In recent years, the use of dual-purpose chickens has increased drastically in the agricultural sector, especially backyard farms. Studies suggest that these chickens are not only good for flock owners, but are also advantageous in terms of animal welfare.

One breed that is particularly gaining popularity among backyard chicken keepers is the Red Ranger Chicken. Although it is essentially a meat bird, the Red Ranger Chicken does lay enough eggs to be classified as a dual-purpose chicken.

Now, if you’re wondering where this breed comes from, what it’s like, how to take care of it, and if you should give into the hype and get one or not— you’re in the right place. Within this Red Ranger Chicken Guide, we will go through all of this, and more.

Let’s get started with everything you need to know about the red ranger chicken breed!

Red Ranger Chicken Breed Overview

Red Ranger Chicken Breed Overview
Image Credit: thebradfordfarm

By now, you already know that red rangers are dual-purpose chickens. For reference, dual-purpose birds are the chickens used for both meat and eggs. But there’s more to this breed. For one, it is not actually a breed.

Red Ranger Chickens are a hybrid breed with unknown origins. They are a type of red broiler but are not officially recognized yet, and there are no breed standards for them either.

Although their lineage is unknown, most believe that Red Rangers are a cross between Rhode Island Reds and Cornish Rocks. The breed was first introduced in the market as a niche filler.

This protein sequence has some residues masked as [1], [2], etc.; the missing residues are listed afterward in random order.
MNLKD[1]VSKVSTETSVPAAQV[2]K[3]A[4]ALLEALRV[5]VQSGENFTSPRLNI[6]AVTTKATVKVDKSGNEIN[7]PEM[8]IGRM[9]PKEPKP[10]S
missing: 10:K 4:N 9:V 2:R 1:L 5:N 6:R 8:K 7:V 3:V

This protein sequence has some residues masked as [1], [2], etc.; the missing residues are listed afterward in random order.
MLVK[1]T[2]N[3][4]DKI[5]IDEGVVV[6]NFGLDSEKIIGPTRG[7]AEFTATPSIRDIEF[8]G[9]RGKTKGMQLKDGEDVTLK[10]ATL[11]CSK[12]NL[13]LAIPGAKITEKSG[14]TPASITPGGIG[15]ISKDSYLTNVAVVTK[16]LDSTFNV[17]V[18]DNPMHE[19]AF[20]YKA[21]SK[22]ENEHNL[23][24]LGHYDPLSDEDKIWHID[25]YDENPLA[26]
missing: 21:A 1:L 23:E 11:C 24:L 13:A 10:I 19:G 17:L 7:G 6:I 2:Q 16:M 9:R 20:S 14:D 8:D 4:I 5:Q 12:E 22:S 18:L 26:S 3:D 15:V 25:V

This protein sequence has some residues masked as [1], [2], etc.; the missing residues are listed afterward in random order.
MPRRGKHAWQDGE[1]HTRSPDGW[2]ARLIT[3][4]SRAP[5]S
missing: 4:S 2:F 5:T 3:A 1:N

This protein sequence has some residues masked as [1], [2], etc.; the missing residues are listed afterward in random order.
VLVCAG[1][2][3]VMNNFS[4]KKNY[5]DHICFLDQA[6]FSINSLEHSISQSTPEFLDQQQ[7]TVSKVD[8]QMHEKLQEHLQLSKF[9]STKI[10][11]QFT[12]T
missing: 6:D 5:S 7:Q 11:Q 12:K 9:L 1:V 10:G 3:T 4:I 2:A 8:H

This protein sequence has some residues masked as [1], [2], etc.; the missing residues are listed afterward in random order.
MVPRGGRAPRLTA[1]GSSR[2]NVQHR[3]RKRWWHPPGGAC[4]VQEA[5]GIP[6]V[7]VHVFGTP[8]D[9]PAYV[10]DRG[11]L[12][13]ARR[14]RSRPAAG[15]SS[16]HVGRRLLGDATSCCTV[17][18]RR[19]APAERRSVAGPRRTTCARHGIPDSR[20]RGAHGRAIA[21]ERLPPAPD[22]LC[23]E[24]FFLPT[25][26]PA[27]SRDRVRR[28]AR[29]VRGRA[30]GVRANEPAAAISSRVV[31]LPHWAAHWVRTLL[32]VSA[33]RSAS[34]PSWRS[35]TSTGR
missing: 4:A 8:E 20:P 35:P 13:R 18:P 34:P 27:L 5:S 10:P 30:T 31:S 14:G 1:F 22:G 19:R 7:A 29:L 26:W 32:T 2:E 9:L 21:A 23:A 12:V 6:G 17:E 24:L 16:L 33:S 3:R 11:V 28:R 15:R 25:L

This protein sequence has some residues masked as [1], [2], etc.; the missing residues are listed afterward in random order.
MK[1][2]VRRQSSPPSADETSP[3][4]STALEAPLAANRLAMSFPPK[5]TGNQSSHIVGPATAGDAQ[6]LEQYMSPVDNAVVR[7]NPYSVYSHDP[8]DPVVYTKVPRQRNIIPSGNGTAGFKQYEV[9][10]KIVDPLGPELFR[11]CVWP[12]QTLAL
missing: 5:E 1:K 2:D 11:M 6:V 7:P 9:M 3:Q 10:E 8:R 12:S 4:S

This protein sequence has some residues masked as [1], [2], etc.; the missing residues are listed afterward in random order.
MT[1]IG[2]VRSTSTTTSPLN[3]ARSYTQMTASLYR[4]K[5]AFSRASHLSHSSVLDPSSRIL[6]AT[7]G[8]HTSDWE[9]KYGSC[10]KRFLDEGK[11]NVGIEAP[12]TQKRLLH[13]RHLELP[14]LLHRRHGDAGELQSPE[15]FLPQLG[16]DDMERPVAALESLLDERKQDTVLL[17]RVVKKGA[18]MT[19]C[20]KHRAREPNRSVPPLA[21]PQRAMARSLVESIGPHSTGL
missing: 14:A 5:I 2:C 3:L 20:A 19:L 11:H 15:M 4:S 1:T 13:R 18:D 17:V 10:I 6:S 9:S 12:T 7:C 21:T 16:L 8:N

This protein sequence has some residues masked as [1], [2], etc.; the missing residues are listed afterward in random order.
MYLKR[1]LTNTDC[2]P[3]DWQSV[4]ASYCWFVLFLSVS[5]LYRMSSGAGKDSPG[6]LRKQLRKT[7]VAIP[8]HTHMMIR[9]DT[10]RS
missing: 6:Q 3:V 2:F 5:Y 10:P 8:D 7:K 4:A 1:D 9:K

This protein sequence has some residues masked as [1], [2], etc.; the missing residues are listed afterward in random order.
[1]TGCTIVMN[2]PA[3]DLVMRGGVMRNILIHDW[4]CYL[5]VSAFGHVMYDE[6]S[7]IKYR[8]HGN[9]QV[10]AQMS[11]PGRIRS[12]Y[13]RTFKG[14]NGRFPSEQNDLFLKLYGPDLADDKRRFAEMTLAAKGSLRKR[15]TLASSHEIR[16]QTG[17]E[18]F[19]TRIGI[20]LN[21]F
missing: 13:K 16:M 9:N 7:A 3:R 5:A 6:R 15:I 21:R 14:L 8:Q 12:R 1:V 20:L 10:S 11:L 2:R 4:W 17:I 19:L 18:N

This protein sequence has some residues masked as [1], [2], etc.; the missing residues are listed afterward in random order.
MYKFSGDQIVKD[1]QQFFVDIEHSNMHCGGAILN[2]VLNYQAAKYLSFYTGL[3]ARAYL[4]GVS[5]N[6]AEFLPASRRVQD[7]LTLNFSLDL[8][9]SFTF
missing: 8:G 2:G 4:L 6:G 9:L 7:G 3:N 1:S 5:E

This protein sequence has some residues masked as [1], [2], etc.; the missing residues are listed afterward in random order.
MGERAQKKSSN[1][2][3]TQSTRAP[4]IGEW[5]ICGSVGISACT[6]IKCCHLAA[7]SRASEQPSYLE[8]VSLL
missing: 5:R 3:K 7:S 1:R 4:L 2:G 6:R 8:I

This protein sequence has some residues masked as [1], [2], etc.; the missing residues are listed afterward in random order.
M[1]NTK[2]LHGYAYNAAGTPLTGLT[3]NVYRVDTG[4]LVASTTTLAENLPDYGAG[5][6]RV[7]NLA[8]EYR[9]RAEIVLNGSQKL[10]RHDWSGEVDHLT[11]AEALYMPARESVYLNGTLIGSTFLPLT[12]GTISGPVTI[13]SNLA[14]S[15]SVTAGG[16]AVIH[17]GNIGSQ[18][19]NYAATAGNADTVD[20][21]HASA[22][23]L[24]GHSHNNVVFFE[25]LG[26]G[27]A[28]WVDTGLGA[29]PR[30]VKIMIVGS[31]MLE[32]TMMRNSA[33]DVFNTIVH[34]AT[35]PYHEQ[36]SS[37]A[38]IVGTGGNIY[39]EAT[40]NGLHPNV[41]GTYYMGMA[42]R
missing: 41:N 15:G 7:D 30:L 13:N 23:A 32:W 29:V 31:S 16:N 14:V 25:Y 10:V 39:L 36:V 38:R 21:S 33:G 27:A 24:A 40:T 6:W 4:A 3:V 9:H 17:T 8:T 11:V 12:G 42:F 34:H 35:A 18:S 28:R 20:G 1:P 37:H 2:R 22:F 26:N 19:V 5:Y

At the time, farmers had two options: wait 6 months to butcher other dual-purpose breeds (they took time to mature), or raise Cornish Rocks.

Red Ranger Chickens, on the other hand, are ready to be butchered at only 12 to 14 weeks old. So, this breed served as a supplementary breed to other broiler and egg-laying breeds, and the waiting time was cut down for farmers.

If we discuss the appearance, Red Rangers are true to their name. They are red in color, but the shade leans more towards honey brown than dark red. Also, they have a healthy, muscular, and solid build, almost like a well-defined rectangle. Their yellow legs are muscular and strong, too.

However, the red rangers lack breast meat. Their breasts do not develop as well as those of other chicken breeds. Despite that, these are still healthy, medium-sized birds. Fully-grown males (roosters) of this breed can weigh up to 6 to 10 pounds, while fully-grown females (hens) can weigh anywhere between 5 to 7 pounds.